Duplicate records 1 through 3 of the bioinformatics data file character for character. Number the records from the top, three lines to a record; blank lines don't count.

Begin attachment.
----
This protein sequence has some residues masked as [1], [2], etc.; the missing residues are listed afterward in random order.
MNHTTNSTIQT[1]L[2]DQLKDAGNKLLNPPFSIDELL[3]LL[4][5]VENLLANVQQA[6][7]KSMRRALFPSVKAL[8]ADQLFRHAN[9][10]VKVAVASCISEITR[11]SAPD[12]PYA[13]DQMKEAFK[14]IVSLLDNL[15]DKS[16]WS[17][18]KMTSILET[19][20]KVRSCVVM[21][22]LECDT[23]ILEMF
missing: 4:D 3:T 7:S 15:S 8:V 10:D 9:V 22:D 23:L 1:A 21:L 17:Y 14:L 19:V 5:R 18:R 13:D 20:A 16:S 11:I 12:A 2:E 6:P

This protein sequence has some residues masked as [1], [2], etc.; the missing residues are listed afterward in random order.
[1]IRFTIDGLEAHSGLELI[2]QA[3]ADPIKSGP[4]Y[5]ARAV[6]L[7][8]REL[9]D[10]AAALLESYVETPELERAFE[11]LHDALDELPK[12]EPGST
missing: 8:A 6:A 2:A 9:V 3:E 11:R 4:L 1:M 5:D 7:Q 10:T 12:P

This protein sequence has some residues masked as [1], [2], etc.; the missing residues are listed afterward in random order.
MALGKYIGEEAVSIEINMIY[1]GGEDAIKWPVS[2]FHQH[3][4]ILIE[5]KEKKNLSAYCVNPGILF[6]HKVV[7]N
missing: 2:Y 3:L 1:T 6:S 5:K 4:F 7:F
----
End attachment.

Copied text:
This protein sequence has some residues masked as [1], [2], etc.; the missing residues are listed afterward in random order.
MNHTTNSTIQT[1]L[2]DQLKDAGNKLLNPPFSIDELL[3]LL[4][5]VENLLANVQQA[6][7]KSMRRALFPSVKAL[8]ADQLFRHAN[9][10]VKVAVASCISEITR[11]SAPD[12]PYA[13]DQMKEAFK[14]IVSLLDNL[15]DKS[16]WS[17][18]KMTSILET[19][20]KVRSCVVM[21][22]LECDT[23]ILEMF
missing: 4:D 3:T 7:S 15:S 8:V 10:D 9:V 22:D 23:L 1:A 21:L 17:Y 14:L 19:V 5:R 18:R 13:D 20:A 16:S 11:I 12:A 2:E 6:P

This protein sequence has some residues masked as [1], [2], etc.; the missing residues are listed afterward in random order.
[1]IRFTIDGLEAHSGLELI[2]QA[3]ADPIKSGP[4]Y[5]ARAV[6]L[7][8]REL[9]D[10]AAALLESYVETPELERAFE[11]LHDALDELPK[12]EPGST
missing: 8:A 6:A 2:A 9:V 3:E 11:R 4:L 1:M 5:D 7:Q 10:T 12:P

This protein sequence has some residues masked as [1], [2], etc.; the missing residues are listed afterward in random order.
MALGKYIGEEAVSIEINMIY[1]GGEDAIKWPVS[2]FHQH[3][4]ILIE[5]KEKKNLSAYCVNPGILF[6]HKVV[7]N
missing: 2:Y 3:L 1:T 6:S 5:K 4:F 7:F